Third, comprehensively and accurately explain and interpret the legal principles and institutional system of Hong Kong’s “One country, Two systems” and provide positive normative guidance for exploring the “One Country, Two Systems” Taiwan formula. 10 The Hong Kong practice of “One Country, Two Systems” has proved that the “One Country, Two Systems” system design that simply delegates power and benefits is not an ideal and sound solution, and effective institutional arrangements for state authority must be made at the beginning of system configuration. The explanation of the principle of “One Country, Two Systems” should focus on four levels: first are the basic aspects of national sovereignty and its institutionalization, including the institutional guarantees for national security and development interests. Second is the globalization aspect of “One Country, Two Systems.” That is, Taiwan needs to flexibly allocate its rights and interests in accordance with its global status and role. The new concept of globalization is not about simply relying on and participating in the international system dominated by the West but rather is based on the Belt and Road Initiative and the construction of a community with a shared future for humankind. Third, in terms of national education and cultural dominance, the state must have the power and responsibility for supervision and planning, and “patriots governing” should also become the cornerstone of the “One Country, Two Systems” Taiwan formula. Fourth, if Taiwan is to achieve permanent peace and long-term development, this can only be ensured by relying on the single option of reunification; this point must be clearly explained.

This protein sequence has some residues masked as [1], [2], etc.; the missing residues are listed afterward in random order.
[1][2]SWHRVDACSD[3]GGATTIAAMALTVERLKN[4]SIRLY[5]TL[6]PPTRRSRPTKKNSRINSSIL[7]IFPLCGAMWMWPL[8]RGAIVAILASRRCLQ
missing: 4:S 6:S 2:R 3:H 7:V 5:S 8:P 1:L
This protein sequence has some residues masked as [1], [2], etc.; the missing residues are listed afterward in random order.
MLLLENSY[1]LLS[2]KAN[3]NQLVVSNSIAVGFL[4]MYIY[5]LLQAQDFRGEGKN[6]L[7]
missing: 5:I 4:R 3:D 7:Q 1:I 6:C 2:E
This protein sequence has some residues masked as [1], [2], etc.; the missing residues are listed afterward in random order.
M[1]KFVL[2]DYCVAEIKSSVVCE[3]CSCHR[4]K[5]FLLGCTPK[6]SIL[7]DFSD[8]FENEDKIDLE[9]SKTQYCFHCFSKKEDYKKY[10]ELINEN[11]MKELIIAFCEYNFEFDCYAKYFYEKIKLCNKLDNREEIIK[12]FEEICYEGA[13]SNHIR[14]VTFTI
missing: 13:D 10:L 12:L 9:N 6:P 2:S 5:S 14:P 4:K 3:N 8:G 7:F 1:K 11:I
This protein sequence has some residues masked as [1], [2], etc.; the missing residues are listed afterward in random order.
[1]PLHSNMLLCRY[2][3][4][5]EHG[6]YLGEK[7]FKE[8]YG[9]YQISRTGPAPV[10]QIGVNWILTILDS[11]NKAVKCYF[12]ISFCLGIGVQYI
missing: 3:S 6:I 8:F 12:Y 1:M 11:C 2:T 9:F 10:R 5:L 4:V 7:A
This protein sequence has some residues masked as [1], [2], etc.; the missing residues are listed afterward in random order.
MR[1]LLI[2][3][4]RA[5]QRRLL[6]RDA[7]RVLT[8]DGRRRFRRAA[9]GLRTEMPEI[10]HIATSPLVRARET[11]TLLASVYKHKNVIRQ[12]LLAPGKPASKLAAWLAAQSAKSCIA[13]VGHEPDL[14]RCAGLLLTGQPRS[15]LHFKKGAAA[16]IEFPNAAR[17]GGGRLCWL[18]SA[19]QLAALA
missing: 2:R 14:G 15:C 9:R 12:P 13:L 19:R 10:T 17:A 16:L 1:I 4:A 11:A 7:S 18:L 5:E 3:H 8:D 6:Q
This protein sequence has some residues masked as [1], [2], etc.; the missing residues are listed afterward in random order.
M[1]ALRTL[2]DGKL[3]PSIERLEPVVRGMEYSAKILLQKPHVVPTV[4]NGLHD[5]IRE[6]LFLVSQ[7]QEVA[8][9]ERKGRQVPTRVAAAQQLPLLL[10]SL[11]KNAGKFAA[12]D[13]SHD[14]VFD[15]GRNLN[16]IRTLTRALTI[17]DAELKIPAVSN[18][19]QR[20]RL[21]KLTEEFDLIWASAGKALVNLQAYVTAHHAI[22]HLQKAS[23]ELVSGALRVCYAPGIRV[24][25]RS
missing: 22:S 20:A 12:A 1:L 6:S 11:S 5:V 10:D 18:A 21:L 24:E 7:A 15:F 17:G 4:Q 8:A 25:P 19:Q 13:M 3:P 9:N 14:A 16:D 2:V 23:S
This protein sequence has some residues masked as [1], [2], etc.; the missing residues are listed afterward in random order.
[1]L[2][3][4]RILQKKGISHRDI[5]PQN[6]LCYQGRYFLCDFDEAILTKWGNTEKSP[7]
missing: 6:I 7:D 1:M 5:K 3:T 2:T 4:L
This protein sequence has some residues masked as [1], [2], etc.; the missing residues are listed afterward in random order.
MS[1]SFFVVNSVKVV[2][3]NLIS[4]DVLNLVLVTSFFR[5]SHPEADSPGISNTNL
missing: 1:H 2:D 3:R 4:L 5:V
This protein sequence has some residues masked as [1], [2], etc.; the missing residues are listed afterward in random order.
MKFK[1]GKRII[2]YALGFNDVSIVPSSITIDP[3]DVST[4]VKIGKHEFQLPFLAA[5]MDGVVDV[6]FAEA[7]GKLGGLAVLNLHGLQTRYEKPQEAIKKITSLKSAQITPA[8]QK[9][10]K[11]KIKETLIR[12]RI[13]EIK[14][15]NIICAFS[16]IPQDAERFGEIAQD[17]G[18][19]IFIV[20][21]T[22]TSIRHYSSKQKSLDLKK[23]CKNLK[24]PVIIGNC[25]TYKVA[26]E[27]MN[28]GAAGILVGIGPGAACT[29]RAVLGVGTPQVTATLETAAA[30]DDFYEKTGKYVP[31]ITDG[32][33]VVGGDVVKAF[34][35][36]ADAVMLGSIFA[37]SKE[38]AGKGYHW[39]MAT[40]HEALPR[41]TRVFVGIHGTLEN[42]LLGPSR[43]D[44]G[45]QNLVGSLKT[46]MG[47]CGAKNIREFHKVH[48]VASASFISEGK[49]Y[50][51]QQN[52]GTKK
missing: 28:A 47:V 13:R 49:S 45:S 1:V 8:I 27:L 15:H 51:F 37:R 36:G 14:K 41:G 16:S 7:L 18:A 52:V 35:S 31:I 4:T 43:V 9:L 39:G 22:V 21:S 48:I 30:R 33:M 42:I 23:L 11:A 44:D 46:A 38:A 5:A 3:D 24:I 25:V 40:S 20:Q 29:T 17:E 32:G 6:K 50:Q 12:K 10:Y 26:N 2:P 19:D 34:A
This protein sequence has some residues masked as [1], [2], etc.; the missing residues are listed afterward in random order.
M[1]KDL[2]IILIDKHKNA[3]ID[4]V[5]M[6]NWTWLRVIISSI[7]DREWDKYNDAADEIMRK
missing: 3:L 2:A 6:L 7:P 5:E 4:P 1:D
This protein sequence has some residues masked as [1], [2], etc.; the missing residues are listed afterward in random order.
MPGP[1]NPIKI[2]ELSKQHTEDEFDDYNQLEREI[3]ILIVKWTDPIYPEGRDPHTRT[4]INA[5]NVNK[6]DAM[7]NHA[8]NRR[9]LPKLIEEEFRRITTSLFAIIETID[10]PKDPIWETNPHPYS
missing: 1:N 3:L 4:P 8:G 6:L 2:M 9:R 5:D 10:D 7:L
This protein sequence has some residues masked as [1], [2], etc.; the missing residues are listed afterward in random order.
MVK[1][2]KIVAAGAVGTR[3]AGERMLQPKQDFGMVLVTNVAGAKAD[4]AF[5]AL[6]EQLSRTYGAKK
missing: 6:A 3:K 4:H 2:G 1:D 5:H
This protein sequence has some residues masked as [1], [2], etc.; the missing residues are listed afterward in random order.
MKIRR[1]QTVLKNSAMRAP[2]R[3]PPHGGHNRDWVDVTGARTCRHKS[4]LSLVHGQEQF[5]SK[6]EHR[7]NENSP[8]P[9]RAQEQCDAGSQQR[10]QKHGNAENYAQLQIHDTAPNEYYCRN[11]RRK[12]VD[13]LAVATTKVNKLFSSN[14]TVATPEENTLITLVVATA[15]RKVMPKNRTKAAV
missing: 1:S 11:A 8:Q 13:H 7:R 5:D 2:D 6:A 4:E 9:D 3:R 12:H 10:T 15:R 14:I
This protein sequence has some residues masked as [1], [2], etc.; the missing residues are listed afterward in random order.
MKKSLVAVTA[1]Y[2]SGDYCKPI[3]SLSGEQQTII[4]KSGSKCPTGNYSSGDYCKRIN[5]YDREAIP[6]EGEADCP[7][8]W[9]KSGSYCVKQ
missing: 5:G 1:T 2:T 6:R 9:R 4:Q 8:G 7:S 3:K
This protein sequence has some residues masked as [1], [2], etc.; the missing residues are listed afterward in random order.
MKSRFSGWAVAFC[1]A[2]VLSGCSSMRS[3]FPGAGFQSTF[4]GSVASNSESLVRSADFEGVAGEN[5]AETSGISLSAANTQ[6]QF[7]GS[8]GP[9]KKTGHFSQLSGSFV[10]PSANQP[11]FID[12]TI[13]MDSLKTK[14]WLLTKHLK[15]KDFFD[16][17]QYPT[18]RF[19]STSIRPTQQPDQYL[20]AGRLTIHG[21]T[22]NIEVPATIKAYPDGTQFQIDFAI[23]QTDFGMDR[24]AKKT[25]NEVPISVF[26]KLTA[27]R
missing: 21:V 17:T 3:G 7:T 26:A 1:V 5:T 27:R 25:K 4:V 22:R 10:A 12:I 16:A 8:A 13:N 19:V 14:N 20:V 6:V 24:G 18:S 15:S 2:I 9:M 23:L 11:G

Fourth, make policy upgrades for cross-Strait integrated development. The mainland has issued many policies to benefit Taiwan in the past, but there is a lack of reasonable distinction between national standards and local standards and standardized operations in implementation. The mainland is still slightly conservative in terms of policy scope, and the strength and sustainability for driving cross-Strait integration and development remain insufficient. As such, the following is recommended: first, clear up and evaluate Taiwan-friendly policies and sort out unified national standards as the minimum standards for each locality’s implementation. On this basis, encourage all localities to introduce local standards according to local conditions, forming a policy system for benefiting Taiwan that has the same policy objectives but reasonable differences in different regions and give clear and visible guidance to Taiwan compatriots. Second, implementing the principle that the “equal treatment” of Taiwan compatriots is not national treatment as foreigners but equal treatment as Chinese citizens requires considering expanding, in an appropriate and orderly way, from an economic and wellbeing level to the level of public affairs and administration. In this regard, the “equal treatment” of Hong Kong and Macau compatriots has made certain breakthroughs and recruitment for public institutions and for civil servants include a reasonable proportion open to compatriots from Hong Kong and Macau. Taiwan policies should also be upgraded accordingly. Third, explicitly incorporate content related to the Chinese Communist Party in the curriculum of national-conditions training and teaching at all levels for Taiwan students and people from all walks of life in Taiwan, and establish a clear and complete common sense of national history, politics, and institutions. This will help with the institutional design and governance practice of the follow-up “One Country, Two Systems” Taiwan formula. Fourth, focus on cultivating a new generation of young intellectual leaders, political leaders, and industry leaders among Taiwan students and compatriots. Shift away from the original passive, coping, waiting, and traditional approaches and concepts that focus more on guidance by interests. Break the stigmatizing and confrontation by the DPP by using the “youth-to-youth” united front and competitive thinking. Focusing on young people’s futures and the process of personal development, guide Taiwanese youth to actively “go west” and join in the historical task of promoting the peaceful reunification of the two sides of the Strait, cultivate their new political notion that “we have a share in the reunification of the two sides of the Strait, we are responsible for governing Taiwan, and we are the masters of Taiwan’s future.”